Chicago startup CardX is on a crusade to overturn state bans that prohibit merchants from imposing surcharges on customers who want to pay with credit cards, but it faces a major industry foe: American Express.
While rivals Visa, Mastercard and Discover Financial have been mainly mum on the CardX campaign to repeal the bans, American Express has refused to stand quietly by as CardX benefits from new laws at card companies' expense.
New York-based American Express battled in vain this summer to stop Colorado’s legislature and governor from overturning that state’s ban on credit card surcharges. Last week, the state enacted a law scrapping its credit surcharge ban and installing restrictions that cap merchant surcharges at 2%, of the value of a transaction, or a merchant’s cost to process the transaction. CardX has already tallied wins in Kansas and Oklahoma too. Next up: Massachusetts and Connecticut.
The Colorado legislation, which required merchants to provide notice to customers when the surcharge is in effect, passed the state’s two chambers with 85-percent-plus bipartisan majorities. Ahead of the votes, American Express lobbied hard against the bill.
"American Express applauds the effort in (the Senate bill) to require disclosure to consumers when a surcharge is imposed by a seller or lessor,” the card network company said in a June 11 letter to Colorado Gov. Jared Polis before the legislation passed this month. “Yet we observe serious deficiencies and potential consequences with respect to these disclosure provisions – to the point this bill may create consumer confusion and invite deception."
American Express railed against it after enactment too. A merchant “would be permitted — if not incented — to engage a service provider whose primary or sole business is to enable surcharge fees,” American Express Spokesman Jacob Wilson said by email when asked to comment on the new law. He went on to say that a “service provider would have no incentive to limit the fee it charges” because that fee could be passed on to consumers who elect to pay by credit.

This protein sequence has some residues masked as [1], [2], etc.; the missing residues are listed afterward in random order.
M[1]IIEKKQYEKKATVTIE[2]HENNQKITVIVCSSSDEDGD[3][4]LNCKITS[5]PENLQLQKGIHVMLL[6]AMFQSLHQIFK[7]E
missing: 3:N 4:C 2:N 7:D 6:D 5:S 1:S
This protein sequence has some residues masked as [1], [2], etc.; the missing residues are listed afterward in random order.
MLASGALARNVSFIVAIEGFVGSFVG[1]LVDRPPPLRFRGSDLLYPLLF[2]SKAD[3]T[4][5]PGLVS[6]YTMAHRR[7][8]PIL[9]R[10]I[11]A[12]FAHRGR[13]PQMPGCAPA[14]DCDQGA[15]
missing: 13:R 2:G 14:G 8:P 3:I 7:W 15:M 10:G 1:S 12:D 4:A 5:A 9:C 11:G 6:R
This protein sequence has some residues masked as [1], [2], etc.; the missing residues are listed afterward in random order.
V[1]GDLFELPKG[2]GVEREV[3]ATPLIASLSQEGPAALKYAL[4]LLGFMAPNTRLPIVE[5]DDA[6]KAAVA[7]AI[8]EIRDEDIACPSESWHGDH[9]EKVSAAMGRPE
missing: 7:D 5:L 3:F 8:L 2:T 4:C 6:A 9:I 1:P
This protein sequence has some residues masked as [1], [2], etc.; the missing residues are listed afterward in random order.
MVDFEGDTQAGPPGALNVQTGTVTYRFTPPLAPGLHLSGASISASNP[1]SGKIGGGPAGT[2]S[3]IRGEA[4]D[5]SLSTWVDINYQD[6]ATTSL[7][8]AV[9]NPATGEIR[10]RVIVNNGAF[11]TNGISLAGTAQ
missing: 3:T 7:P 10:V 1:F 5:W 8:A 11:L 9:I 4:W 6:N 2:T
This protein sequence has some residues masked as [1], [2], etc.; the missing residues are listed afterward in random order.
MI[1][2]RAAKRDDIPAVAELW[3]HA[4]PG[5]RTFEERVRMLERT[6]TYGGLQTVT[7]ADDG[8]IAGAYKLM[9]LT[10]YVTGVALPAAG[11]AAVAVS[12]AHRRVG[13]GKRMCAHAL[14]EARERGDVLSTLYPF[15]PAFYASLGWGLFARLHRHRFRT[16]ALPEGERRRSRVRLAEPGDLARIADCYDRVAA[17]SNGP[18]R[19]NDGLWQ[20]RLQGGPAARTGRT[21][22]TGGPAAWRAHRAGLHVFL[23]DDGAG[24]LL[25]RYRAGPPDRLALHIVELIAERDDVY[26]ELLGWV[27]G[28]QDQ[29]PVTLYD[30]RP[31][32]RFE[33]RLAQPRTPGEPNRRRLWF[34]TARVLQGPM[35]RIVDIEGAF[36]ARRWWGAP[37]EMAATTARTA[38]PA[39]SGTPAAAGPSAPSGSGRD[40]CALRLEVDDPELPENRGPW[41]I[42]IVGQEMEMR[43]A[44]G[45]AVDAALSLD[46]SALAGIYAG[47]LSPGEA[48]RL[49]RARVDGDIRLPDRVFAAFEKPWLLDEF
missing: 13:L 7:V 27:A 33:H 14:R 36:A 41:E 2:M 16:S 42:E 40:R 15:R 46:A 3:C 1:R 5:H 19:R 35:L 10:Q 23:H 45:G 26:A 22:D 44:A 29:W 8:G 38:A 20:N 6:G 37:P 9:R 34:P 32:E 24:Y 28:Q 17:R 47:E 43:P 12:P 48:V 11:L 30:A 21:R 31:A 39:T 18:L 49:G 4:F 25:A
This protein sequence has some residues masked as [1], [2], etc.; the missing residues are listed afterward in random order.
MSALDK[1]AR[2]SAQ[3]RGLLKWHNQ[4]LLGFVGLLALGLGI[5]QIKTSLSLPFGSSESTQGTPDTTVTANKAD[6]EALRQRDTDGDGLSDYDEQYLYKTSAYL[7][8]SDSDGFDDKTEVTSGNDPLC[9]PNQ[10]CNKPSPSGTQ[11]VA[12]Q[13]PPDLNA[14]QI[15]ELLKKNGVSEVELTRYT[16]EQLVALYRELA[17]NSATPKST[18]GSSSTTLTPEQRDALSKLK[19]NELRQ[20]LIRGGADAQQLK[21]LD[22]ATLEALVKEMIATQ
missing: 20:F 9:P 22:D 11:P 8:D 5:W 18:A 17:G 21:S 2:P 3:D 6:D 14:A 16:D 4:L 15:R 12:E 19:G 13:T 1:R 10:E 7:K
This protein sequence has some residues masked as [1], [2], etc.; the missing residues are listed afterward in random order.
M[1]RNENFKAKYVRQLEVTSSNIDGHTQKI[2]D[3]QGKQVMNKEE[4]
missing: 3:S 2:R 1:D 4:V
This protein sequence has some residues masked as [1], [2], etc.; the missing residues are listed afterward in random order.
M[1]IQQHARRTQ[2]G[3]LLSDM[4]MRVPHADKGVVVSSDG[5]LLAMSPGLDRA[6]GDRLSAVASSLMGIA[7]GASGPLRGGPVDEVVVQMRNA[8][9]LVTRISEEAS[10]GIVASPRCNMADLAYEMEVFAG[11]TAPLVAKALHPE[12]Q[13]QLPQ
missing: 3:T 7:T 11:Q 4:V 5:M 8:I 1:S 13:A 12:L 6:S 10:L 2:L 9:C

The CardX campaign
While he never mentioned CardX by name, his reference to surcharge service providers would seem to take direct aim at CardX, which stands to gain from merchants’ use of its software to process credit card surcharges at the point-of-sale, and in online transactions.
CardX, founded in 2013 and led by two Harvard University-educated lawyers, has spearheaded the campaign against credit surcharge bans from coast to coast. Two months before CardX CEO Jonathan Razi testified in support of the Colorado bill in May, his company’s lawsuit won a federal court ruling in Kansas that jettisoned that state’s ban.
Razi and CardX Chief Operating Officer Michael Tomko contend the bans restrict a merchants’ constitutional rights to impose the ban on whom they choose. It’s an argument that also carried the day in Oklahoma, where a ban was tossed in 2019 after Razi nudged legislators to bark about it to the state’s attorney general.
"Our engagement with state lawmakers is not about generating new business development opportunities, but is rather about representing the perspective of our many existing clients," Tomko said by email. "The fewer state-level carveouts and exceptions they have to maintain due to antiquated, unconstitutional laws, the simpler their cardholder communication, IT, operations, and accounting experience can be."